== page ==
Miami Firm Makes Itself at Home
When Greenberg Traurig opened its Tysons office a decade ago looking for tech business, it worried that prospects might give it the cold shoulder. After all, it wasn't a home grown firm, or even a Silicon Valley firm, but a Miami carpetbagger, for heaven's sake. What would surfers from the Sunbelt know about telecom or Internet?
Evidently a lot. Last year, 26 local corporate transactions here—venture deals, acquisitions, offerings, exits—were taken to GT to get done. Among them, the sale of Columbia-based Broadwing to L3 for $1.4 billion. And acquisitions ranging from Online Resources buying Princeton eCom for $118 million to Comstock's small twin purchases of Parker Chandler Homes and Capital Homes. This doesn't even count a flurry of deals at the end of '05, like the IPO of high profile Vocus.
Out of 60 attorneys in the Northern Virginia office (with an equal number of staff), the 14 of the corporate group are spearheading much of this work, and three of the most instrumental were recruited just last year from Mintz Levin. Before 2006, GT's biggest practice areas in NoVa had been immigration, and government contracts and export controls.
Tysons Office Co-Managing Shareholder Jon Forster says there was quite a struggle for business at the beginning that had a silver lining. "We couldn't get the top tech talent, which went to Cooley and Wilson Sonsini, so we staffed up with general legal specialties like tax instead of narrower industry talent." The result? "We didn't initially get the work we wanted but we created a much more diversified practice that endured, whereas other firms started closing their boutique offices." And now, he says, they are pretty nicely entrenched in the 'burbs where so much of the commercial business of Washington gets done.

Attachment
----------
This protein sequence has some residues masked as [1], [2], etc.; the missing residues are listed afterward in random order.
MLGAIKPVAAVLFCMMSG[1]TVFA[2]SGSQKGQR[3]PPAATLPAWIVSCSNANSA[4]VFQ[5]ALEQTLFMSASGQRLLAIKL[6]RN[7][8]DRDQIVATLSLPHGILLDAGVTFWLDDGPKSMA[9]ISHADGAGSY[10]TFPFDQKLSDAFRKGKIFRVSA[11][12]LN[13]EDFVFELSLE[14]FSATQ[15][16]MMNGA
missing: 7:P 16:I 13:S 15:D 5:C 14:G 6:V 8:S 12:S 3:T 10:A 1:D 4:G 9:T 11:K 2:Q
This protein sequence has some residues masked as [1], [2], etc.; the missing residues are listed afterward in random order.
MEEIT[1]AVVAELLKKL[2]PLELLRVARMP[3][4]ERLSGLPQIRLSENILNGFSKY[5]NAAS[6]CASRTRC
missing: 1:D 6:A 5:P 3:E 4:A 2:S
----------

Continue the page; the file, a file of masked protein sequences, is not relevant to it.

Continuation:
Jon himself is an example of the phenomenon, having arrived at GT as a tax lawyer in 2000. "They were trying to build 30 cities and create a national platform, decided Tysons would fit, and found people like me who were tax lawyers or my colleague Laura Reiff, who did immigration. Now the office boasts government contracts, M&A, real estate, and several other areas in this office." They also have a DC presence of 80 lawyers and 1600 attorneys and governmental affairs professionals firm-wide.
Their latest hot practice area, which Forster himself has been leading, is wealth management. As clients mint new money through their corporate transactions, their personal bank accounts need attention. Forster himself got named by Worth Magazine last year as one of the top 100 lawyers in the field.
He says one of the firm's secrets is being entrepreneurial. In Tysons, Jon and Craig Etter share responsibilities as office heads. But five months ago they also hired a non-lawyer, retired Marine Tony Hatchett, as business director, and a recruiting coordinator. Tony oversees marketing, human resources, and administration.
"Miami gives us very broad financial parameters and doesn't come down and dictate. It really helps our bottom line," Jon says. Their office, next to the Ritz and above the Palm, is spilling over from the 11th and 12th floors, and now includes a number of national research and library staff as well who could work anywhere but like being in the Tysons location. At heart the GT folks are definitely becoming local yokels, and they like it that way.
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